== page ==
They had time enough for anything. Then they had no time at all.
|"The profit at each iteration may be small," Montesquieu Belfort was explaining, "but the number of iterations is so high—"
"That you make it up in volume," Howard Smith finished for him.
Belfort—an accounts vice-president at Off-Time Manufacturing Supply, Inc.—beamed.
"You have it exactly," he told the production manager of Agon Electronics. "A penny here, a penny there. But it adds up fast!"
But his assistant seemed dissatisfied. "Surely," said Fordham James, "the cost of maintaining that number of time portals—"
"Each installation pays for the sub-portal it contains," Belfort said. "It's factored into the cost."
James opened his mouth to argue, but Smith waved him quiet.
It really wasn't hard when you thought about it, and Smith (though he didn't like to flaunt it) had studied advanced physics at university before switching to business. He still remembered the metaphors his professors had used.
Einstein had shown that time was a dimension. Then Chakrabarti had shown that time existed in a second dimension as well, giving it depth as well as extension, and Guilford had shown how, with sufficient quantities of power, one could open a pocket of time into that depth. You could pry open and insert a moment between moments, of whatever duration you had the energy to maintain. A man who entered such a pocket of time, between one second and the next, could experience an extra hour, an extra day, a year, a lifetime ... then return to the very second he had left.
Like a mouse crawling into a jacket pocket, and then crawling out.
Smith was meeting with Belfort to discuss opening a new factory in one of Off-Time's temporal pockets. Time, after all, was money, and one of Agon's microcircuits could take weeks to manufacture and perfect. But by building their factory inside a time pocket, the materials could be shipped in on a conveyor belt at one moment, and the finished circuit picked up off an exiting belt a fraction of a microsecond later.
Belfort invited his guests to step onto a motorized pedestrian walkway that carried them through a portal whose entrance was cloaked by an opaque, gauzy mist. It crackled as they passed through. On the other side they found themselves in a noisy factory.
"This is the first level!" Belfort shouted at the others. "United Motors!"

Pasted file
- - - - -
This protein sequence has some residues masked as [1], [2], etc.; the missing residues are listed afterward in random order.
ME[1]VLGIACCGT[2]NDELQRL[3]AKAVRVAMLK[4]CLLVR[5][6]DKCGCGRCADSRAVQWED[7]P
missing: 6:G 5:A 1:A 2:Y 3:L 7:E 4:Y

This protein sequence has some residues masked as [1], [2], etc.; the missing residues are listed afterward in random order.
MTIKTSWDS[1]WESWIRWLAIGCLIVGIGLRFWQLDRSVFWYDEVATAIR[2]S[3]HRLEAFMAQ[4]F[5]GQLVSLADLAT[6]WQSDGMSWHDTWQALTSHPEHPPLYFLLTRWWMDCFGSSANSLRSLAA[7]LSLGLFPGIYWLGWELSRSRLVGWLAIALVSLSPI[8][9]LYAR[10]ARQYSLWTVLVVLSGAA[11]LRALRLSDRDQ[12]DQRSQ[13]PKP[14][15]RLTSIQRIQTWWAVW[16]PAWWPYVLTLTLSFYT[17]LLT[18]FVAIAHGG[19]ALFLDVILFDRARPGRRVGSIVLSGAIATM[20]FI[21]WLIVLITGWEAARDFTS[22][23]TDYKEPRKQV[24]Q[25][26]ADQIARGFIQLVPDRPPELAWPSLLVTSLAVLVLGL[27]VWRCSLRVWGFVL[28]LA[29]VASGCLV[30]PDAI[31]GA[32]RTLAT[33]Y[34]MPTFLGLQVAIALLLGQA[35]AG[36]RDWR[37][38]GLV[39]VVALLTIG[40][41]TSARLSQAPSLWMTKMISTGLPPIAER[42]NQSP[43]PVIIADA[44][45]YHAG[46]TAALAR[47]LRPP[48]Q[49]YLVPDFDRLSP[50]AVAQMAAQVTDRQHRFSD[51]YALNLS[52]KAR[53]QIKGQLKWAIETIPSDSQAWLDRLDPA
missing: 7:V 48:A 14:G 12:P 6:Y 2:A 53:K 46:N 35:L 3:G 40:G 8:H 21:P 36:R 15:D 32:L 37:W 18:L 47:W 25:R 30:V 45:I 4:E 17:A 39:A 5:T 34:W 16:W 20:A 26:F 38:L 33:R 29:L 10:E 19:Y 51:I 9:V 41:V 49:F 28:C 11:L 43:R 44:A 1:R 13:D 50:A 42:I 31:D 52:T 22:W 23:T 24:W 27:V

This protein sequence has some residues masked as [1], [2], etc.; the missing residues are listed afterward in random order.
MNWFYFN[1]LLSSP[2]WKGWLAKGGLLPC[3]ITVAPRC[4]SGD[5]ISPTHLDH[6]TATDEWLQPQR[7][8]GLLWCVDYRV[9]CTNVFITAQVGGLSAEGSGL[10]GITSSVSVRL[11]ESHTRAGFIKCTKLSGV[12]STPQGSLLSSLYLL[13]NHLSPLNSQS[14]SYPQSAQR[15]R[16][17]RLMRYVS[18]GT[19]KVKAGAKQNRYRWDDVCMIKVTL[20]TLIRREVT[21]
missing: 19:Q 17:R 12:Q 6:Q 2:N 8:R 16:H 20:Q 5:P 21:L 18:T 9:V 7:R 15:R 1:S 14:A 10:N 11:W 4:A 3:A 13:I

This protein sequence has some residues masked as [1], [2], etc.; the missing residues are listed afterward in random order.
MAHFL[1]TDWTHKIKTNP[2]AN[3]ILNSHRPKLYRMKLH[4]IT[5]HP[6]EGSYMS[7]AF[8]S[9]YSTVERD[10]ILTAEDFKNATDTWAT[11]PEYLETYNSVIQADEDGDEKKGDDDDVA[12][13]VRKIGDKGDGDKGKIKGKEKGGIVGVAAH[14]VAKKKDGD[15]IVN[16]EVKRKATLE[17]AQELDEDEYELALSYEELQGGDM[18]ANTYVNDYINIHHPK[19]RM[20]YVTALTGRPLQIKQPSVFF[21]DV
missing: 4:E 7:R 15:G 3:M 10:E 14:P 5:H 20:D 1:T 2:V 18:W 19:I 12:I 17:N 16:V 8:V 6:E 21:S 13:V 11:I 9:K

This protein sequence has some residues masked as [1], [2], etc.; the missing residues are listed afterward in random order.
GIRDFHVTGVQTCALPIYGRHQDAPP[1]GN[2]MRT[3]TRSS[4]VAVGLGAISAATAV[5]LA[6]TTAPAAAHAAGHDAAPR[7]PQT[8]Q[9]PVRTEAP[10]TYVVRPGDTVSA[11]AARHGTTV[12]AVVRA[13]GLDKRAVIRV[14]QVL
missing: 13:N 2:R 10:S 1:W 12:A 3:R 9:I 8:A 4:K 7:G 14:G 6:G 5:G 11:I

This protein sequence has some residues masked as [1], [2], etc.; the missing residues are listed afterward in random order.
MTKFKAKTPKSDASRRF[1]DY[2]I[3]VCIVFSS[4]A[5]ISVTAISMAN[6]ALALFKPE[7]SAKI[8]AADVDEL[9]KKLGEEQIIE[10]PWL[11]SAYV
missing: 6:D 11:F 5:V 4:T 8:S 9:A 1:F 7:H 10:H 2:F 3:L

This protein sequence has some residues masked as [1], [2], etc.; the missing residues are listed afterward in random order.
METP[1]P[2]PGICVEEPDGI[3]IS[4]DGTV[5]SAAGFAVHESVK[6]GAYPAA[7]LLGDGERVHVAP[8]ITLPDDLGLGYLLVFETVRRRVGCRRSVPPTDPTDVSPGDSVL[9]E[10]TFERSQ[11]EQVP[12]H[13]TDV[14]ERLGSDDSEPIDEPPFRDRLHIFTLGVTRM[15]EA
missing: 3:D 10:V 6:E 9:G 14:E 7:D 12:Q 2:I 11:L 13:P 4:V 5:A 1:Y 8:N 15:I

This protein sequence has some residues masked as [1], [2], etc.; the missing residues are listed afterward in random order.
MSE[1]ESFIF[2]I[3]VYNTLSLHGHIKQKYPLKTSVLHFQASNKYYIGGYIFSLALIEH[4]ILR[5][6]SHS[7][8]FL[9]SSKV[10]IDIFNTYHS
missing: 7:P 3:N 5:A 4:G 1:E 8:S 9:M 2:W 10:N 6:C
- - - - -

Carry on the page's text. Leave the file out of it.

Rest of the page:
"And you have a power plant inside here?" James shouted back. "To power the—!"
They slid through another portal. The automobile plant vanished, replaced by a row of worktables where a dozen men were quietly piecing together handmade pocket watches.
"—next portal?" James concluded. He jumped and blushed as his shout boomed in the sudden silence.
"Yes. As I was saying, the revenues we collect for maintaining a time pocket are used to cover the costs associated with keeping that pocket open. And the cost of keeping a pocket open is calculated to include the cost of opening a further pocket within it."
"Like a skyscraper," Smith told James. "The bottom floors support the top floors. In this case, each pocket supports another pocket that it contains. And so on up the chain."
Something about the analogy bothered James, but he couldn't put his finger on it.
So instead he occupied himself by studying each factory they passed through as the walkway carried them through a succession of portals. After the watch-making facility there was a candy-maker, a bottler of carbonated drinks, a steel mill, another auto plant, a silk manufacturer ...
Hours passed. Or seemed to. It was hard to tell when one kept falling into another piece of time carved out of the previous piece of time, which itself had been carved out of— James made himself dizzy as he tried to visualize pockets inside of pockets inside of pockets. But he was not so distracted that he failed to notice that whenever they passed a window, he always saw the same tree right outside. He asked Belfort about it.
"Yes, we've been meaning to cut that down," Belfort replied. "It is disorienting, isn't it? A reminder that we're moving in time, but never in space."
After a very long time (which when they got back out would prove to have been no time at all), Belfort ushered them off the pedestrian belt.
"Last stop," he said, gesturing at a bare factory floor. The same tree stood outside the same window. "Will this be enough space for your operation?"
"We can expand if it isn't, can't we?" Smith replied.
"You've got the whole planet," Belfort said with a smile. "You've got the whole universe. All of creation, as it exists within this duration of—"
A shiver ran through the place, and there was a dull but ringing thud, as of iron doors slamming shut. All three men looked around, startled.
It was James who noticed that the walkway had stopped moving, and that the gauzy aperture through which they had come had vanished. When he pointed this out to Belfort, the man turned very pale, and snatched a telephone receiver off the wall. He visibly swallowed as he pressed a series of buttons without result.
"Is something wrong?" Smith asked. He sounded like he was trying to be politely unworried.
"Well, yes," Belfort panted. He dabbed at his forehead with a handkerchief. "The fact is, er— It looks like there's been a power failure at source. The, er, portals have closed all the way up the line."
Smith and James exchanged a look. "How long until they get them opened again?"
Belfort looked like he was going to throw up. "It's not that easy," he moaned. "Remember how you compared our nested time pockets to a skyscraper? Well, imagine if an earthquake destroyed the first floor."
Smith stared at him. "Why then, all the floors above would—"
The sky outside the window turned very black, as the moment of time they were standing in slammed shut on them.
Winner of "The Writer's Cramp" for 3-14-21
Prompt: Title-Lost Time